We’re going through a radical shift in the way people work and use computers. Increasing availability and affordability of wireless broadband is, for the first time, giving the global workforce true mobility.
One trend driving movement to true mobility is the increasing availability of rugged, or ruggedized, computers. As opposed to traditional computers, rugged computers are specifically designed to operate reliably in harsh usage environments and conditions that may involve strong vibrations, extreme temperatures, and wet or dusty conditions.
Standard computers are simply not suitable for use in outdoor environments. They have poor battery life and cannot withstand shocks, dust and water. They break too easily and too often, making the price-benefit ratio inferior to that of rugged computers. Although rugged computers are more expensive to purchase, the total cost of ownership is much lower – as much as 65% lower per year – mainly because their durability minimizes or eliminates the loss of productivity that results from computer breakdowns.
A rugged excavation solution
Every day, forward-thinking mobile workers are discovering new and improved ways to apply modern technology in the workforce. They’re finding that work is much simpler, faster and more enjoyable with data devices that can sort, synthesize and analyze data as well as collect it, and that can work seamlessly with both worksite machinery and advanced office hardware.
Nowhere is this truer than in the construction industry. Rugged mobile technology lets construction businesses, contractors, excavators and others communicate and perform work more easily for faster, better outcomes. This ultimately allows them to provide better products and services for their communities.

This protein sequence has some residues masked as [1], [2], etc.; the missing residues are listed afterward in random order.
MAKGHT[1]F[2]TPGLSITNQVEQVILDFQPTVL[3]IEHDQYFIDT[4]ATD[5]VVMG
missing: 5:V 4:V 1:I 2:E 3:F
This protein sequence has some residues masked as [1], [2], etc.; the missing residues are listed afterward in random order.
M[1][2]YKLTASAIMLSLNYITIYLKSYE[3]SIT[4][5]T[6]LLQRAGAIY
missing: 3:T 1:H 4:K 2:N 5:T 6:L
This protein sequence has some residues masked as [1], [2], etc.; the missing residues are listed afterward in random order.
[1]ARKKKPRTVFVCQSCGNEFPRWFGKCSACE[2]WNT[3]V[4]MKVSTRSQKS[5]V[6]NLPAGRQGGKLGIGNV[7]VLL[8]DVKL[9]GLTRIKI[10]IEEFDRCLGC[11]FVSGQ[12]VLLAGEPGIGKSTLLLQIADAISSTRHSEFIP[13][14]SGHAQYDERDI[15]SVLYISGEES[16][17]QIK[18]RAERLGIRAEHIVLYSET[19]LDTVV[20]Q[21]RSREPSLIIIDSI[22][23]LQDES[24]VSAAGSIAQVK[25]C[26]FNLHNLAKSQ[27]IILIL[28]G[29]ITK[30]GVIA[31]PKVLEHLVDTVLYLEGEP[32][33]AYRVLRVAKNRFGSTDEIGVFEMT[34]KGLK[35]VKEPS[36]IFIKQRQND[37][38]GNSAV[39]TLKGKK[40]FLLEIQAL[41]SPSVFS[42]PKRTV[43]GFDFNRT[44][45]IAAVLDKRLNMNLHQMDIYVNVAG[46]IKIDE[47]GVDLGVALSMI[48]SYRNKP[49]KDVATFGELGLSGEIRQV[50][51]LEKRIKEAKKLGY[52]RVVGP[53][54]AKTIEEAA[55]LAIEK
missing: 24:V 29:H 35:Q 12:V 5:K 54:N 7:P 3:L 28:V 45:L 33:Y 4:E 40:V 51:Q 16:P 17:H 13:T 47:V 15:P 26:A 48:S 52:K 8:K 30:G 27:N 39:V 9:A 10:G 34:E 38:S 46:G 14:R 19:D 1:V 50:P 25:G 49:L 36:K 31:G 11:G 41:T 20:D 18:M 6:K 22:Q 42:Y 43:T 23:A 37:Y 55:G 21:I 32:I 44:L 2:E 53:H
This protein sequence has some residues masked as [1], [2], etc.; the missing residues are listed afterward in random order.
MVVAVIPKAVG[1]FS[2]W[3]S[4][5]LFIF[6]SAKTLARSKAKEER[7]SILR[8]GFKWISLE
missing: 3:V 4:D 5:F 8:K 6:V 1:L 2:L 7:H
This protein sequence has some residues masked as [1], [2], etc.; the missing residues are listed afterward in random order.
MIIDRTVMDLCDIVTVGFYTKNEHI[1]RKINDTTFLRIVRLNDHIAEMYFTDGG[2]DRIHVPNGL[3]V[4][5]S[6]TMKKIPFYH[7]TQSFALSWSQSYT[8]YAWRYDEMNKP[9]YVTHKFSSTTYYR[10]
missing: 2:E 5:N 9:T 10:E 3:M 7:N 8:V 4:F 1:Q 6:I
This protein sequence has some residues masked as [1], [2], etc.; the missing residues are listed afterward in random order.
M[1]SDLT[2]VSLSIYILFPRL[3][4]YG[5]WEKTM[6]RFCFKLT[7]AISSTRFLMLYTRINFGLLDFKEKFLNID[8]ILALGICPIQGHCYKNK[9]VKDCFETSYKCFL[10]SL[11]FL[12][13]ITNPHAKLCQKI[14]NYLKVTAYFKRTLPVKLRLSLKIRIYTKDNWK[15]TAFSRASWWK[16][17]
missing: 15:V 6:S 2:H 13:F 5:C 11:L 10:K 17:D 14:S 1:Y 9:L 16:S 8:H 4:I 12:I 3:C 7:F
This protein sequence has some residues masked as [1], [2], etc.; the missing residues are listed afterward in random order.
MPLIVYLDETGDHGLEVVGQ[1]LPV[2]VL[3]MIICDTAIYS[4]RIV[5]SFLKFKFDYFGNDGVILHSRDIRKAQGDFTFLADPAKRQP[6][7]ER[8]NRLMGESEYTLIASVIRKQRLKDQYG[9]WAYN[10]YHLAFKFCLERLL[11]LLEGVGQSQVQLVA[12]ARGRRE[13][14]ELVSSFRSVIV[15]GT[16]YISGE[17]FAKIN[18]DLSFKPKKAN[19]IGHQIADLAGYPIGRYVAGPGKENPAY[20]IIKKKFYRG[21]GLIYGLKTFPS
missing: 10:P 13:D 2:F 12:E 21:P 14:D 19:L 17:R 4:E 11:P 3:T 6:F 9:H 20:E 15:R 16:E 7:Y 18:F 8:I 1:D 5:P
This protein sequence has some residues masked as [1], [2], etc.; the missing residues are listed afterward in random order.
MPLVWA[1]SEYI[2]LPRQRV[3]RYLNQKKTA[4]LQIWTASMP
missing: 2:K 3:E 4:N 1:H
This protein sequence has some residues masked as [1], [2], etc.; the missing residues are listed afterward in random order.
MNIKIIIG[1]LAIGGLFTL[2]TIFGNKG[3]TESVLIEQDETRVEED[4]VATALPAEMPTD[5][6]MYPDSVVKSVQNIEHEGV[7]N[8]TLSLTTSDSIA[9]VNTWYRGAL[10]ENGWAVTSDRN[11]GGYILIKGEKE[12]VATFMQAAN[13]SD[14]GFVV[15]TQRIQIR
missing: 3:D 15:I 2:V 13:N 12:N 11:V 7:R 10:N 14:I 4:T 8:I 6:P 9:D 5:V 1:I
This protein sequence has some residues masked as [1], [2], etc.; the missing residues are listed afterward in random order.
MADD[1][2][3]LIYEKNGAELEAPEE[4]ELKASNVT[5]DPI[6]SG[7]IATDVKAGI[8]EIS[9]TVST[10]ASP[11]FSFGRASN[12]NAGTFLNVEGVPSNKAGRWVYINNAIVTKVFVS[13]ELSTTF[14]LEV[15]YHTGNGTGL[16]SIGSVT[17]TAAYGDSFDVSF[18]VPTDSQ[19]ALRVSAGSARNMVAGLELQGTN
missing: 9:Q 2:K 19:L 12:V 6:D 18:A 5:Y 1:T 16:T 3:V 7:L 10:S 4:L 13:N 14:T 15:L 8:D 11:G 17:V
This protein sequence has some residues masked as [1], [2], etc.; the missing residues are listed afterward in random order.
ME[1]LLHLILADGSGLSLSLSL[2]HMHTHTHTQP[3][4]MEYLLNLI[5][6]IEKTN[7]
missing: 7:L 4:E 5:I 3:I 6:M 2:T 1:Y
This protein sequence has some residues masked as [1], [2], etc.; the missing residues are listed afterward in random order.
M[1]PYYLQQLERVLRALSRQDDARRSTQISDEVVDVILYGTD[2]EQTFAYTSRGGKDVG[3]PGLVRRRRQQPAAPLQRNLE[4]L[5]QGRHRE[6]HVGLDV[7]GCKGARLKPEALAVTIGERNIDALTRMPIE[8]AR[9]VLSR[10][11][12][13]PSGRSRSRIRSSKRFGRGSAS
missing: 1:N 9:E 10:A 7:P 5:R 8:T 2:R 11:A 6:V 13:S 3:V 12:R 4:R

Take, for example, an important excavating job in the community of Joplin, Missouri, the site of a devastating May 2011 tornado that destroyed 30% to 40% of the town. As the city of Joplin began restoration efforts, a local business, Asbell Excavation, was hired as part of the clean-up crew.
Asbell’s team members were assigned the weighty task of examining around 2,000 electric power transformers and containing any oil leaks they found. They knew time was of the essence, and that serious environmental damage could result from any delays in their process. In order to first identify leaks and then return in a timely manner to clean them up, the crew decided to bring in GPS-enabled rugged tablet computers to help with the job.
Workers set out to identify each spill and record its location using GPS. Equipped with rugged tablet PCs, loaded with a Carlson Software program that included imported location coordinates, they navigated to each site and got to work to make sure oil was removed to landfills and cleaned to EPA standards.
Using ruggedized tablets, the team was able to focus on the task at hand and getting from place to place as quickly as possible, without having to worry that its computers were intact and safe from harm. When every second counts, rugged technology often proves its worth the most – as one crewmember said, “We could just throw it in the truck and easily bring it along with us as we went from spill to spill.”
Examples like this one demonstrate the innovative use of rugged technology where consumer devices simply do not hold up. The rugged devices were light enough to carry on foot at spill sites, and they held up to all the hazardous conditions the crew encountered at ground zero of a major disaster – proving that they’re also capable of standing up to equally harsh conditions in other excavation and construction environments.